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04-02-2013, 01:08 AM   #1
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Battery indicator K-7

I was in the middle of a photoshooting session the other day. The batterylevel indicator showed
maximum charge level. Suddenly the display turned black and showed the words "battery empty".
I thought it was a false alarm and tried to turn the camera off and on again, but the same thing
happened. Does anybody have any experience of this situation and possible remedies?

04-02-2013, 02:14 AM   #2
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When you went to recharge the battery did it need charging?
04-02-2013, 02:24 AM   #3
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QuoteOriginally posted by kerrowdown Quote
When you went to recharge the battery did it need charging?
Yes, I started to charge it right away and it kept doing it for a long time before it was fully charged. I was, exceptionally using Live View a couple of times yesterday and I realise that this may have triggered the situation. But, annoyingly, the indicator showed maximum strength at all times. Actually, I hadn't charged the battery for a long time prior to yesterdays session and, in the back of my head, I remember thinking that the battery had remained strong for a surprisingly long time. But, as said, there were no warnings..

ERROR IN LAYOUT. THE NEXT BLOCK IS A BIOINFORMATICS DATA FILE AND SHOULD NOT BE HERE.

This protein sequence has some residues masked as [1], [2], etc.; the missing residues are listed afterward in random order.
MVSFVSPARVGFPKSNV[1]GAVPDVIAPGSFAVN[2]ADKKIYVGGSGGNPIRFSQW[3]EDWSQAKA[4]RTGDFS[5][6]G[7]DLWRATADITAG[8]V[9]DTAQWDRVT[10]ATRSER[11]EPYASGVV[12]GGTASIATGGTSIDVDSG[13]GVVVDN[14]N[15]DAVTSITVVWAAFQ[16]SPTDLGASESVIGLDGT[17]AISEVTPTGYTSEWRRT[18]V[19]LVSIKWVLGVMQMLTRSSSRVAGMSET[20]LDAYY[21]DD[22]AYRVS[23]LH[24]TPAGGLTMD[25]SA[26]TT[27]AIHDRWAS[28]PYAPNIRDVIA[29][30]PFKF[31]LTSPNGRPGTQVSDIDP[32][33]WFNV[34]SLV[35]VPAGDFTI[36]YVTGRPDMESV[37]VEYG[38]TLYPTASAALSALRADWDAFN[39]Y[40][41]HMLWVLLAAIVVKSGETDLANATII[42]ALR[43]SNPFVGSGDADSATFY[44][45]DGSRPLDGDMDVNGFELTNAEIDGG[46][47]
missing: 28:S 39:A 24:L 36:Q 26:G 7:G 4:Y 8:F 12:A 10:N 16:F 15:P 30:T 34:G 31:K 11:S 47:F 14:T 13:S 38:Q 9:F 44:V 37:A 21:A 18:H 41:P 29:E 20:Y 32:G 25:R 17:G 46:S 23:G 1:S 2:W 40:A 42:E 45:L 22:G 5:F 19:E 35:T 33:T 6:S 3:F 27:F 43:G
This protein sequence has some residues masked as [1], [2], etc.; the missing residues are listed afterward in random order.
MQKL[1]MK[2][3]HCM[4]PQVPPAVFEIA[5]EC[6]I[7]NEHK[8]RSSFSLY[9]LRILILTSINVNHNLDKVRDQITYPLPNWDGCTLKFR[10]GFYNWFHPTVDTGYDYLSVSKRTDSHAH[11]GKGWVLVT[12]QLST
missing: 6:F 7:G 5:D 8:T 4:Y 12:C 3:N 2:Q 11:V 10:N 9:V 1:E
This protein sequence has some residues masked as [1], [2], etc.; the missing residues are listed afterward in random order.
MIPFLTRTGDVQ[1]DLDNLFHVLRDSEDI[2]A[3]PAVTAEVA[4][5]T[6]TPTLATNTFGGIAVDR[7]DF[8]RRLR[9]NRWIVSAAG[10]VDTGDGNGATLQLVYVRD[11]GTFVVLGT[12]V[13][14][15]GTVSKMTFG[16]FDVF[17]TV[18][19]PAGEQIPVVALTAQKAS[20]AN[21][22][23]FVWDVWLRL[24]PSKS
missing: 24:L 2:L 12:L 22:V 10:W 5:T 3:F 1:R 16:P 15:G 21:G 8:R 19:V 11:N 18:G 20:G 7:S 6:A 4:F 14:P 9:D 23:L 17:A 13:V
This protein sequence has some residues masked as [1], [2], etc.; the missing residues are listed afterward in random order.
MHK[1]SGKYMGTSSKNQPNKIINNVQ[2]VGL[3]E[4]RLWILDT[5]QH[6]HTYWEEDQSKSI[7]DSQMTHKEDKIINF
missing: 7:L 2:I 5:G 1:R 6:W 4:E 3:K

04-02-2013, 02:43 AM   #4
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Yeah, maybe just one of those things.

Keep an eye on it and keep another fully charged spare battery with you just in case.

04-02-2013, 02:50 AM   #5
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QuoteOriginally posted by kerrowdown Quote
Yeah, maybe just one of those things.

Keep an eye on it and keep another fully charged spare battery with you just in case.
Thanks for your comments. Incidentally I bought a spare one through e-bay at a fraction of the cost of "a real one". I accepted the fact that I took a risk but, up to now (bought it in September last year) it has, touch wood, worked faultlessly. The "problematic" battery, yesterday, was the original Pentax one.
04-02-2013, 04:24 AM   #6
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On my K-7, the battery indicator remains 'fully charged' until the battery is nearly close to depleted, and then moves to two-bars then one-bar fairly rapidly. I have this with all my batteries (2 Pentax and one generic).

It is likely that your battery were already partially depleted when you started to used Liveview, which pushed quickly the battery to zero.